So: Experimentation and Critical Inquiry are the two fundamental elements of this studio class. We will learn about these approaches in design, but more importantly, through their research and making, students will be invited to discover the unknown and ask relevant and pointed questions.
Yuqing Ma - Slow Food



Danlei Huang - Post Plastic Age


WenYu Du - Exit Plan


Cross-Species Test Sites - SS19 & FA19 at Columbia GSAPP
Building Science & Technology Elective
Taught by Chris Woebken

This course investigates the complex relationships between humans and non-human urban inhabitants. Students study urban animal wildlife, indicator species, and microbial communities and work with biologists and ecologists to identify new potentials in designing for biological systems. Through the process of fabricating, situating and testing prototypes, we aim to create a reflective space for deeply considering the details of these new interactions, and to discover unforeseen opportunities, twists and challenges. Project outcomes are physical devices in the form of multispecies interfaces, bio-receptive materials, and infrastructure modifications that propose new multispecies collaborations across all scales. 

Full Syllabus


Jules Kleitmann | FA19


Xin Qin | Good Fences Make Good Neighbors, FA19

Michael Alexander Mc Dowell | Seahorse Exchange, SS19


Matteo Cordera - Ratelier, SS19

Julia Pyszkowski - Soilcell3000, SS19



Michael Lu - Raptor Vending Machine, SS19



Sadie Dempsey, Recolonizing, SS19



Micro-Environment Exploration Lab - SS18 at NYU  Tandon - IDM
Taught by Elizabeth Hénaff and Chris Woebken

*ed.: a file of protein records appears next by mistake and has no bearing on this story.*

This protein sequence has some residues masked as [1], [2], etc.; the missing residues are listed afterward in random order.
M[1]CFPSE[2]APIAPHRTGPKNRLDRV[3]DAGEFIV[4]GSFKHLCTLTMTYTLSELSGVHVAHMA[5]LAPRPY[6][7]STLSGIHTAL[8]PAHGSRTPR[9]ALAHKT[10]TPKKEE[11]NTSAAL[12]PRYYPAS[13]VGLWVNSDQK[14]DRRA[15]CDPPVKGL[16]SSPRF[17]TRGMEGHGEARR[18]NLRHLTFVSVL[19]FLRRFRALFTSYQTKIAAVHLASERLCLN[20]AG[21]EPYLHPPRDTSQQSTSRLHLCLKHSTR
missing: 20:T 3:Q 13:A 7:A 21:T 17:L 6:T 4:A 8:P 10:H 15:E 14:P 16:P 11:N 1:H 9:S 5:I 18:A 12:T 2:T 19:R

Metagenomics is the field of research which investigates the microbial component of our environment. It is a rapidly growing field, enabled by the recent decrease in cost and increase in throughput of DNA sequencing technology. We can now easily measure the microbial component of our environment and have the opportunity to incorporate this new microbial metric into the design of our built environments and products. In this class we will cover a basic understanding of the state of current research in environmental microbiomes. Students will get hands-on experience in which they will learn the computational methods to analyze genomic data. We will design physical devices to interact with this invisible component of our environment, either in form of sampling instruments, bioreactors or bio receptive substrates that propose new symbiotic relationships with the microbial environment.

Full Syllabus


The projects presented at Biodesign Challenge: https://biodesignchallenge.org/nyu-idm

Weather Worlds at UNFCCC COP24 - Fall 18 at NYU ITP/IMA
Taught by Karolina Sobecka and Chris Woebken

Weather Worlds is a studio course that explores the role that design plays in public engagement on climate disruption. In this outcome-focused course the students will design pop-up public engagement interventions for the 24th Session of the Conference of the Parties to the United Nations Framework Convention on Climate Change (UNFCCC COP24), which will take place in December 2018 in Katowice, Poland. The designs will be created in consultation with Red Cross Red Crescent Climate Centre. The aim is to create blueprints for design approaches that can be adapted and replayed in different contexts and settings to create interventions sensitive to and inclusive of local challenges and participation. A handoff that includes a local re-interpretation of the design is a key aspect of this approach.